Writings from Christine

Top Ten Wrong Assumptions about Personality Disorders

by on April 21, 2016

After working with many persons diagnosed with a personality disorder and their family members, there are several mistaken assumptions that seem to be commonly held. Here are ten of these errors:

  1. Personality Traits = Personality Disorder. A person can have the traits of a personality disorder without being fully diagnosed. For instance, they may demonstrate narcissistic behavior at work but not at home. In order to be a personality disorder, the symptoms must be pervasive in multiple environments.
  2. Personality Disorder = Abusive Behavior. Not all persons with a diagnosed personality disorder demonstrate abusive behavior. Nor does all abusive behavior mean a person has a personality disorder. A person can have a personality disorder and not treat others in an abusive manner. Likewise, a person with a personality disorder may be abusive towards others. Abuse is not a natural outcome of a personality disorder.
  3. Personality Disorder Looks the Same on Everyone. The reason for the classification of different personality disorders is that there are noticeable similarities. But this does not mean that everyone will look exactly the same. A person with a diagnosed disorder of Borderline Personality Disorder may not look the exact same as another person. They might share similar characteristics but their life experience, emotions, reactions, work history, and relationship history might look very different.
  4. Personality Disorder = Work Dysfunction. While some individuals may struggle at work, there are many persons with a diagnosed personality disorder who function quite well in a work environment. Some professions are even better suited to a particular type of personality disorder. For instance, a person with Paranoid Personality Disorder can make an excellent detective, investigator, or intelligence officer.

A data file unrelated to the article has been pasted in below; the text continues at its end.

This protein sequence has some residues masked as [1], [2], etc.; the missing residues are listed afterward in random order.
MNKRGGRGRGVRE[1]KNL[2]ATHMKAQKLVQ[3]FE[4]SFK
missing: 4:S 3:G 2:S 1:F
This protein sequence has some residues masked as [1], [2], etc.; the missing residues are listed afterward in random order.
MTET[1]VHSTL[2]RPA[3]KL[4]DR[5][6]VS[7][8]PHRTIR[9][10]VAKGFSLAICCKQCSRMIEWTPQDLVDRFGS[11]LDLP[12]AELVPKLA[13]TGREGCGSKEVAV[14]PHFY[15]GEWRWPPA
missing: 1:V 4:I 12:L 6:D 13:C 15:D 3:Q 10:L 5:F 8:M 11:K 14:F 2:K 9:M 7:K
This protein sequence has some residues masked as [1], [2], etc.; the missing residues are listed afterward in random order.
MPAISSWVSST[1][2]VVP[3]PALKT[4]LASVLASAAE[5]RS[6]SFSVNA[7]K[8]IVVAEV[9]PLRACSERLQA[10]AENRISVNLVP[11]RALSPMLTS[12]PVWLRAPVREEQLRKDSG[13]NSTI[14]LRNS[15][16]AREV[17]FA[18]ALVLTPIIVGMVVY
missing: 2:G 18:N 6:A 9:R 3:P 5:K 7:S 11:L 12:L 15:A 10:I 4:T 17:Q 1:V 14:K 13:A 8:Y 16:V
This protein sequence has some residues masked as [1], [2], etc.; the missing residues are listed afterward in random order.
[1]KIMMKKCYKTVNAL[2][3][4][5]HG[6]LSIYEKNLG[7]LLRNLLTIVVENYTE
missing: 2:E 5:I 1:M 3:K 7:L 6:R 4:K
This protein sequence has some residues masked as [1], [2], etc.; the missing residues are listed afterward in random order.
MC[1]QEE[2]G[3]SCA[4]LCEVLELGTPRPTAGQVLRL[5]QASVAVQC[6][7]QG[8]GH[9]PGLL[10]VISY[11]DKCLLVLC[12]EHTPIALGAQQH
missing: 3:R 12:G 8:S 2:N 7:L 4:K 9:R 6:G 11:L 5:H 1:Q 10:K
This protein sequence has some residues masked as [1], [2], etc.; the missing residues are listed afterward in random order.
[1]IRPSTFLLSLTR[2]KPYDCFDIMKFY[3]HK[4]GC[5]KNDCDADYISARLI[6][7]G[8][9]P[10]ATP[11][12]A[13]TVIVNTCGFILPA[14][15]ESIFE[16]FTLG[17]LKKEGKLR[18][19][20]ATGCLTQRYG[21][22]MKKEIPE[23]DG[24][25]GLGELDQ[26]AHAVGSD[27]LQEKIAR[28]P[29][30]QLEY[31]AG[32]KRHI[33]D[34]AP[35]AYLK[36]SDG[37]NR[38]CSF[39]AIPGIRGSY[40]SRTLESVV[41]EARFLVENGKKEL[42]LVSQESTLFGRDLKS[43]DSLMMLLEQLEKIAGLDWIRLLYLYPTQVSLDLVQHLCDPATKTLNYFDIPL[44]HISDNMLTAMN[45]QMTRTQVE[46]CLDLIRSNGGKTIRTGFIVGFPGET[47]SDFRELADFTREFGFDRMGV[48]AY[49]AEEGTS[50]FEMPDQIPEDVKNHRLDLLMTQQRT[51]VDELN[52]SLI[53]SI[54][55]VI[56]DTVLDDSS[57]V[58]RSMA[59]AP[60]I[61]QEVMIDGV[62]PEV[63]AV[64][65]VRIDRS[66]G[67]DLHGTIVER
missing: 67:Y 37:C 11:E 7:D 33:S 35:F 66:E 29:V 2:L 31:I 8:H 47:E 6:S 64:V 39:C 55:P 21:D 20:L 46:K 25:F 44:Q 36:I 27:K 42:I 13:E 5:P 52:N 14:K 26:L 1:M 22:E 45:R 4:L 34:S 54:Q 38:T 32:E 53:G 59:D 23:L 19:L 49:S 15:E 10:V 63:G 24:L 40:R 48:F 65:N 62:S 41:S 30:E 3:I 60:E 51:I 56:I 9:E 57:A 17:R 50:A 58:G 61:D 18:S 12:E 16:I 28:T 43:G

5. Personality Disorder Explains Everything. On the contrary, a personality disorder is frequently the beginning of understanding not the end of it. Personality disorders can be co-mingled with a variety of other disorders including another personality disorder. The personality disorder just helps to frame the other disorders such as depression, anxiety, addiction, or conduct disorders.
  6. Personality Disorders Display All the Characteristics. There is a reason the DSM-V states that a person needs four or more of the eight possible characteristics of Obsessive-Compulsive Personality Disorder. Not all persons with the same diagnosis display all of the traits. Discounting the diagnosis because a few traits are missing does an injustice to the diagnosis.
  7. Culture Has No Bearing On Personality Disorders. A person’s cultural background must be taken into account prior to diagnosing a personality disorder. For instance, some cultures encourage emotional detachment while others encourage strong emotional attachment. Taken out of context, a person might appear to have a personality disorder when in actuality they are following the norm of their cultural background.
  8. Personality Disorders Should Be Avoided. Many people with a personality disorder make excellent friends, spouses, parents, or co-workers. Some do not. The judgment call to engage or maintain a relationship with a person who has a personality disorder should be based on their individual merits, not on the disorder as a whole.
  9. Personality Disorders Are Gender Specific. They are not. There might be more recorded cases of Histrionic Personality Disorder in females over males but this does not mean that it cannot occur in males. There are even slight differences in how a personality disorder manifests in each gender. The diagnosis does not take into account gender before making the determination of one personality disorder over another.
  10. Personality Disorders Are Untreatable. As always in counseling, a person gets out of it what they put in it. Anyone can change if they make the choice but only the individual can choose. Begging, pleading, manipulating, or intimidating is not good methods for inspiring healthy change. Even a person with an Anti-Social Personality Disorder can change to conform to social norms but they must want to do it for themselves.

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Posted under: abuse Personality Disorders Writings from Christine

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